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    When the mute button doesn’t mute

    “We can still hear you.”

    These words can strike fear in the hearts of anyone who has been on a conference call, used the mute button, and then talked disparagingly about the people on the other end of the call. The mistake is like spilled milk. You can’t put it back in the bottle.

    When you make a mistake, how you choose to handle it is critical to your success. In this case, two things are immediately necessary: an end to any conversation in your room and a sincere apology. The lead person in the group should be the one to apologize: “This is Jean. Thank you for speaking up. I want to apologize on behalf of the entire team here.”


    You’ll have to determine if the situation is egregious enough that you should reschedule for another time. “It might be best of we continue this call later. May I call you in a few minutes?” Then, a private call to the other team’s leader is the next step in beginning to build the relationship again.

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    Conference calls are great for business. They save time and money. Here are suggestions to make the most of them:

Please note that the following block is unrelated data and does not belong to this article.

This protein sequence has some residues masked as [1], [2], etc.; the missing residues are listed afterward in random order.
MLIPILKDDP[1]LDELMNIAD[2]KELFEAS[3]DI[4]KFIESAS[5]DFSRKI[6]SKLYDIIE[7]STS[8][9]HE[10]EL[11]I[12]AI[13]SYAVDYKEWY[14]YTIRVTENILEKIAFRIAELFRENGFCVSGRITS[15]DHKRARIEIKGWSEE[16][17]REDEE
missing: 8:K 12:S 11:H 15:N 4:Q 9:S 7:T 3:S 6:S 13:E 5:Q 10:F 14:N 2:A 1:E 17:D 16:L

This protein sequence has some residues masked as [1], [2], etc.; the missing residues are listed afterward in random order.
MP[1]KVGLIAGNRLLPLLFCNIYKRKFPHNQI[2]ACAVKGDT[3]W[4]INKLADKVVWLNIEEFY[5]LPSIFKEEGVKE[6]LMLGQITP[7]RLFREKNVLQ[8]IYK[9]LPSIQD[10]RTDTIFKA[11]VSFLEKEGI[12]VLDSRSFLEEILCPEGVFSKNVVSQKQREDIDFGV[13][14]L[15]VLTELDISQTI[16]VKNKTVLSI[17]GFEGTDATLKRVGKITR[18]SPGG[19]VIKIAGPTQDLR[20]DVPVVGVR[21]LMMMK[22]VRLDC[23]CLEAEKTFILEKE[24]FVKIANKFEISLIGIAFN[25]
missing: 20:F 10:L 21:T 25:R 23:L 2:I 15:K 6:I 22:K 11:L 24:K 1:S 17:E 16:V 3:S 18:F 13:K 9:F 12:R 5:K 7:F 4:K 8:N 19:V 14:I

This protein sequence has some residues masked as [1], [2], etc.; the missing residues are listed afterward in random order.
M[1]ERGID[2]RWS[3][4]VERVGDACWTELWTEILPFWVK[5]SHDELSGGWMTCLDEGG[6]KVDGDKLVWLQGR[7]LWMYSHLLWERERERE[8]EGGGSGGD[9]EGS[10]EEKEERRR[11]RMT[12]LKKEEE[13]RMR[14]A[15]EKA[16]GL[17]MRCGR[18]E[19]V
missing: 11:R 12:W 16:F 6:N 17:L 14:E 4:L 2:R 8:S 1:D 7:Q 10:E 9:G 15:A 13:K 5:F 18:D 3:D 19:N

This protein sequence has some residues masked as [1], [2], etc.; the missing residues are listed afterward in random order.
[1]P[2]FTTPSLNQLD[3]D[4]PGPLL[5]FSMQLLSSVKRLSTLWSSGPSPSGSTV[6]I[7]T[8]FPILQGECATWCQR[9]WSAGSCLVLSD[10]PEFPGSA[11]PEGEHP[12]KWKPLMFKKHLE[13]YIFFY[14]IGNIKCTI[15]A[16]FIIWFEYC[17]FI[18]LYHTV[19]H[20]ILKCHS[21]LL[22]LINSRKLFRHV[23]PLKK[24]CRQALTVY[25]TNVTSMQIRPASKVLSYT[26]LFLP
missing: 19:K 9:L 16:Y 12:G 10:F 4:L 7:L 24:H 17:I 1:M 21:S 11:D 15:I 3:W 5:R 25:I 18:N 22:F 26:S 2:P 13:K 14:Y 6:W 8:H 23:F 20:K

Be prepared. Have an agenda any materials you’ll need during the call with you before placing it.

      Gather your team in one place.

      Close the door to your conference room or office before placing the call. The other people in your area will appreciate that your call won’t disturb them.


      Make sure you identify everyone in your location. Best yet, have each person identify himself or herself so people on the other end of the call can begin to associate a person with a voice.

      Keep track of time, especially if the call has a predefined end. Make an announcement about ten minutes before the scheduled end of the call so you leave time for wrapping up.

      Follow-up the call with an e-mail detailing what happened and reiterating any assignments or agreed upon next steps.

      Finally, take special care with using the mute button.

    E-mail questions about business etiquette to